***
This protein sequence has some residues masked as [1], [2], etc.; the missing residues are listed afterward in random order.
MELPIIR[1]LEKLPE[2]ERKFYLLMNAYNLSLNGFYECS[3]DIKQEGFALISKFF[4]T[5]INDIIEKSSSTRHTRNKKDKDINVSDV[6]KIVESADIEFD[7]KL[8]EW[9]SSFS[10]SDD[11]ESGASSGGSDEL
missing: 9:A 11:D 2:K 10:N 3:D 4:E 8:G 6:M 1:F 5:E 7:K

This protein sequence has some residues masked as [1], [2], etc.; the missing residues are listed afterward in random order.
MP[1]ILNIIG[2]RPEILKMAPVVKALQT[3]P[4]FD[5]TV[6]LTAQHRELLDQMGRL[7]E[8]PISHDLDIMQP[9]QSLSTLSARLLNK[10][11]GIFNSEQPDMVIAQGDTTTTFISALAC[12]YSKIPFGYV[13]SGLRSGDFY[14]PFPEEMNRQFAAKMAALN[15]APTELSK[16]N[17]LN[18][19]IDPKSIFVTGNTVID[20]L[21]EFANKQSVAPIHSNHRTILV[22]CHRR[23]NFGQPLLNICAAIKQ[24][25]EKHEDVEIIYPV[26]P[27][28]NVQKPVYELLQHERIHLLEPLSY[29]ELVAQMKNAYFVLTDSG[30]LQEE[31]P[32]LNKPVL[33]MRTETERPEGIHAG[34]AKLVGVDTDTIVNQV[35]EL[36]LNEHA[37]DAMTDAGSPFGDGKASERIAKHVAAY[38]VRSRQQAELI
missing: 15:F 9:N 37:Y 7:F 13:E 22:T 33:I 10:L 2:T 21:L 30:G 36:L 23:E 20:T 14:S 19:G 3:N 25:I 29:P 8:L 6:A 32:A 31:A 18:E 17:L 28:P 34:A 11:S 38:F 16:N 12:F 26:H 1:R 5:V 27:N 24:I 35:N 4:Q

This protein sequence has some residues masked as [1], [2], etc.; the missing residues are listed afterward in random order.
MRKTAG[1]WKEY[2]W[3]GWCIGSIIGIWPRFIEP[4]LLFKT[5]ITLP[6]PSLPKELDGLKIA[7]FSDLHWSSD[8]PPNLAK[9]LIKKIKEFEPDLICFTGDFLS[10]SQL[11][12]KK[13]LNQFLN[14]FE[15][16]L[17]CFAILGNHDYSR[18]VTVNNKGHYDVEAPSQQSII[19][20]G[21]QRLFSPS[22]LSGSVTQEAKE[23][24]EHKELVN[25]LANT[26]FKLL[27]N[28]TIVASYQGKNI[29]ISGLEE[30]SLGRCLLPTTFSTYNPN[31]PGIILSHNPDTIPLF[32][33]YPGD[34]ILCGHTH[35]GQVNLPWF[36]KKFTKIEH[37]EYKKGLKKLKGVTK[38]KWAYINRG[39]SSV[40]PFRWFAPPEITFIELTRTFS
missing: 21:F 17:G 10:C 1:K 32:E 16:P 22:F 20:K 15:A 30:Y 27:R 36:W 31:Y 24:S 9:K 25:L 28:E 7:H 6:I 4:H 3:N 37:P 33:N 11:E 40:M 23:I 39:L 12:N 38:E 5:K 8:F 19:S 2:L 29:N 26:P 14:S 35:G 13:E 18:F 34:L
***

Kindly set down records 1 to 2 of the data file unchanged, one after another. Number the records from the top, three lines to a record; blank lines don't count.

This protein sequence has some residues masked as [1], [2], etc.; the missing residues are listed afterward in random order.
MELPIIR[1]LEKLPE[2]ERKFYLLMNAYNLSLNGFYECS[3]DIKQEGFALISKFF[4]T[5]INDIIEKSSSTRHTRNKKDKDINVSDV[6]KIVESADIEFD[7]KL[8]EW[9]SSFS[10]SDD[11]ESGASSGGSDEL
missing: 9:A 11:D 2:K 10:N 3:D 4:E 8:G 6:M 1:F 5:E 7:K

This protein sequence has some residues masked as [1], [2], etc.; the missing residues are listed afterward in random order.
MP[1]ILNIIG[2]RPEILKMAPVVKALQT[3]P[4]FD[5]TV[6]LTAQHRELLDQMGRL[7]E[8]PISHDLDIMQP[9]QSLSTLSARLLNK[10][11]GIFNSEQPDMVIAQGDTTTTFISALAC[12]YSKIPFGYV[13]SGLRSGDFY[14]PFPEEMNRQFAAKMAALN[15]APTELSK[16]N[17]LN[18][19]IDPKSIFVTGNTVID[20]L[21]EFANKQSVAPIHSNHRTILV[22]CHRR[23]NFGQPLLNICAAIKQ[24][25]EKHEDVEIIYPV[26]P[27][28]NVQKPVYELLQHERIHLLEPLSY[29]ELVAQMKNAYFVLTDSG[30]LQEE[31]P[32]LNKPVL[33]MRTETERPEGIHAG[34]AKLVGVDTDTIVNQV[35]EL[36]LNEHA[37]DAMTDAGSPFGDGKASERIAKHVAAY[38]VRSRQQAELI
missing: 15:F 9:N 37:Y 7:F 13:E 22:T 33:I 10:L 2:T 21:L 30:G 36:L 23:E 20:T 14:S 19:G 3:N 25:I 29:P 8:L 6:A 32:A 31:A 18:E 17:L 28:P 34:A 11:S 38:F 16:N 12:F 26:H 1:R 5:V 27:N 24:I 35:N 4:Q